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Patience a virtue for market investors

When it comes to your money these days, it is hard to know what to do. Interest rates are 0.1% in the UK and 0% in the rest of Europe.

This has led many people to add more of their money to the stock market, or even invest this way for the first time.

It has meant taking on risk that they were not comfortable with. Many will have taken the DIY approach, with no adviser to guide them.Suddenly Covid-19 strikes, and stock market values have travelled back in time to 2015. 

Many inexperienced investors are anxiously wondering what to do next.

We always spend a great deal of time talking about the “psychology of investing” and how markets work. To do otherwise is akin to buying a car, then “maybe” considering driving lessons, but taking it out for a spin anyway – and this is exactly what most investors do.

The problem for most individuals who lose money on the markets is not the markets at all, but their own worst enemy: themselves.

Human nature is “fight or flight”. When something looks bad, we run away from it and when something looks good, we run towards it.

The problem is that these instincts work badly for market investing.

The optimal time to enter the markets is when everyone else is selling and values are down. The best time to sell is when everyone is buying, and markets are high.

It is normal that markets correct, often sensationalised as “crashes” with a level of hysteria that causes panic, wiping billions or trillions off values. It is important that long-term investors remain calm during such turmoil.

It is vital that you do not do anything with your investments that causes you to lose sleep at night. Therefore, knowing that when markets do correct – as they are now and will do so again – you have time to wait out such volatility is key.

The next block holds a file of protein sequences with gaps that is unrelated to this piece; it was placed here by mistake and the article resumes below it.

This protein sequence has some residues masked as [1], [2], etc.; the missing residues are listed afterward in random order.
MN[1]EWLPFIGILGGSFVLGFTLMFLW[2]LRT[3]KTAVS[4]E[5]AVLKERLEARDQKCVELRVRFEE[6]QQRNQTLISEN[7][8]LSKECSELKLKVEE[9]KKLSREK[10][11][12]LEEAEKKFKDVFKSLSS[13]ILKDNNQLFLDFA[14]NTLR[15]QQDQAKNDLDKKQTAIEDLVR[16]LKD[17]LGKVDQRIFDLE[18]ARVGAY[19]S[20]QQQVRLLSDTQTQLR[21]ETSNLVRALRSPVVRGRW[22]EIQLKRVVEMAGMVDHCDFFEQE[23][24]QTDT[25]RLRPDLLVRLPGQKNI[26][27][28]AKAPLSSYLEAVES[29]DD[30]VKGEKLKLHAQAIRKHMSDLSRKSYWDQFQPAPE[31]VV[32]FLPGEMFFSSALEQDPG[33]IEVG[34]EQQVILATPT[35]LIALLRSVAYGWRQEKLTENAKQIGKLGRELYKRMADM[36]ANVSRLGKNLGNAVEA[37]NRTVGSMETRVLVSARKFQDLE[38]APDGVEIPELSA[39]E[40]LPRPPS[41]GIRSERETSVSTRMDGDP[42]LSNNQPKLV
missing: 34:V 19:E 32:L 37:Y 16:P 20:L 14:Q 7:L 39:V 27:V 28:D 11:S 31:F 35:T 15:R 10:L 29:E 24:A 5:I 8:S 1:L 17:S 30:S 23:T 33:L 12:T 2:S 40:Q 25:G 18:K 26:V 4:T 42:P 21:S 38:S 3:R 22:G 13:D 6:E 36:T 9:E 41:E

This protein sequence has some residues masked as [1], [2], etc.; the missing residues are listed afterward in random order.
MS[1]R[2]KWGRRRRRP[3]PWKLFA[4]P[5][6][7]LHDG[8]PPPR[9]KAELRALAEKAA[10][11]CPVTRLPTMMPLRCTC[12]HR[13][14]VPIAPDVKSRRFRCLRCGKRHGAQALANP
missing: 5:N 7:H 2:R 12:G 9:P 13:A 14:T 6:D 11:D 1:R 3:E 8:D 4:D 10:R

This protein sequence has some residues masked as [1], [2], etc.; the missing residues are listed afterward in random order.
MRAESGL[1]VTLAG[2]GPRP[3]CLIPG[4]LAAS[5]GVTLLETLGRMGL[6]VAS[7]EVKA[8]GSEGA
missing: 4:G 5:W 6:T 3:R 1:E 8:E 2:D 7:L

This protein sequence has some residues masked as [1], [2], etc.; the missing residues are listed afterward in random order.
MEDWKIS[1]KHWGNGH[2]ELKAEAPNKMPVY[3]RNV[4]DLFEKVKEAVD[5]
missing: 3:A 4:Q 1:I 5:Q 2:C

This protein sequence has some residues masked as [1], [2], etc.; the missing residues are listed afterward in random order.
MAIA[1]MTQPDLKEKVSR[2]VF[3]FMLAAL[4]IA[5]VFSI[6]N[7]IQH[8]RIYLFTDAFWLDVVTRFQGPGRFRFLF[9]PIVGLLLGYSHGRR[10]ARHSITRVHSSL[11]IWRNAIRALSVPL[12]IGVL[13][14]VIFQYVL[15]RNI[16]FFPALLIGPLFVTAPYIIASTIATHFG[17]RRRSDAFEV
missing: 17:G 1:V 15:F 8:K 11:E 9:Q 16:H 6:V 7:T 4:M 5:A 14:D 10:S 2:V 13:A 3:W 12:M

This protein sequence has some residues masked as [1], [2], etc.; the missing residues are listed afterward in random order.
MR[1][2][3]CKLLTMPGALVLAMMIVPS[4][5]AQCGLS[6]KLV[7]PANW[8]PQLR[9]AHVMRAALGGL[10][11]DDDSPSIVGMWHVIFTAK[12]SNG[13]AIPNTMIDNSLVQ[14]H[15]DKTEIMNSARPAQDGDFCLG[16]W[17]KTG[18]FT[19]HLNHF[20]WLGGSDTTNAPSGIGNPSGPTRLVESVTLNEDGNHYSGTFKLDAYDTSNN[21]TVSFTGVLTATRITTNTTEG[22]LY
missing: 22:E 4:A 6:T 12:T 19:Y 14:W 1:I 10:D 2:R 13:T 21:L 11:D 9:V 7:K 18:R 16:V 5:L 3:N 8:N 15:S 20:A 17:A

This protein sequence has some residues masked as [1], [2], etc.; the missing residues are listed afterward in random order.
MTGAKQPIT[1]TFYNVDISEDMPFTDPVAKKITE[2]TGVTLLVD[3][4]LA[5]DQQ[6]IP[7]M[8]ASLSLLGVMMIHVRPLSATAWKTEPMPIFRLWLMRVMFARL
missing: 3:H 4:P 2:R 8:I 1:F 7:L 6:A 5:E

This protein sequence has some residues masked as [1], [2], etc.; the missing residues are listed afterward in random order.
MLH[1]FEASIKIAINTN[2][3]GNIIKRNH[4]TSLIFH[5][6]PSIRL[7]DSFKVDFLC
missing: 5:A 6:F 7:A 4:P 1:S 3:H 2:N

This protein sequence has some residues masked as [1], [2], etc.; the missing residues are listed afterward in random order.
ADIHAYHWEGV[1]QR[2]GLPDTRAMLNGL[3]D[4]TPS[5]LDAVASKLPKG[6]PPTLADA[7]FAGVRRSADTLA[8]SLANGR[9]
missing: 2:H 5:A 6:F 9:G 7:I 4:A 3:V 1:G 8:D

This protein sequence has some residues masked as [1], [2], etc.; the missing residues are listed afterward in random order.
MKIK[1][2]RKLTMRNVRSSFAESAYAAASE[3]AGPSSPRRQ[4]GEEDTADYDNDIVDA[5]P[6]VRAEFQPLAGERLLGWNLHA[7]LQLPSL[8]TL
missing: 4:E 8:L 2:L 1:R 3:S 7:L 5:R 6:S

The statement “I lost money on the markets today” is either made by someone who failed to diversify, which is gambling, not investing, or does not really understand how markets work.

“Volatility” is not the same as “capital loss”. A “paper loss” (one where the loss is not realised) is not the same at all as a “real loss” (one in which assets have been sold, turning the loss into reality). To avoid a “real loss”, simply avoid selling when markets are low.

If you own shares in one company and it goes bankrupt, you have total capital loss. If you have 100 companies and a bankruptcy, you have lost 1%, so are experiencing volatility.

If you invest in 1,000 companies, the volatility is just 0.1%. We suggest around 10,000 and up to 20,000, viewing capital loss as unacceptable, when diversification is a simple solution.

Making money on the markets is not rocket science. If we cut it down to the simplest statement “buy cheap – sell expensive”, it seems absurdly obvious, yet this is not what many people do. Greed makes us buy when markets are high and sell when markets are falling. 

If you have a well-diversified portfolio and a long-term outlook – at least five years, ideally eight or more – this is a blip, even as the global economy enters recession, defined as two quarters of negative growth.

Even a depression (not seen for 91 years), defined as a bear market of more than two years, is not the end of the world for long-term returns.

Patience for investors is not just useful, it is the key to success, as is the ability to stay the course.This does not mean accepting badly managed investments. It is vital to separate out markets falling versus funds falling.

Poor-performing actively managed funds clearly need to beweeded out, but not those offering returns in line with the markets in which they are invested. 

To be a successful investor, you need to be able to accept market volatility, sleep at night and get on with life.

If you are still anxious, then consider when you expect to need to use money invested in the markets. If it is more than five years (certainly over eight), you can relax.

If it is much less than five, then you might draw just enough to cover those years, but no more than you need and, hopefully, enough to prevent anxiety, while minimising “real” losses. This is a poor fix and the result of a lack of financial planning, however. Living a miserable and anxious life is not worth it.

Money and financial health are important but we are in a crisis that demands we focus on something much more so: our physical health, and that of our families, friends, and neighbours.

I very much hope, however, that this article serves to reduce one anxiety you might have.

Keep safe and well.

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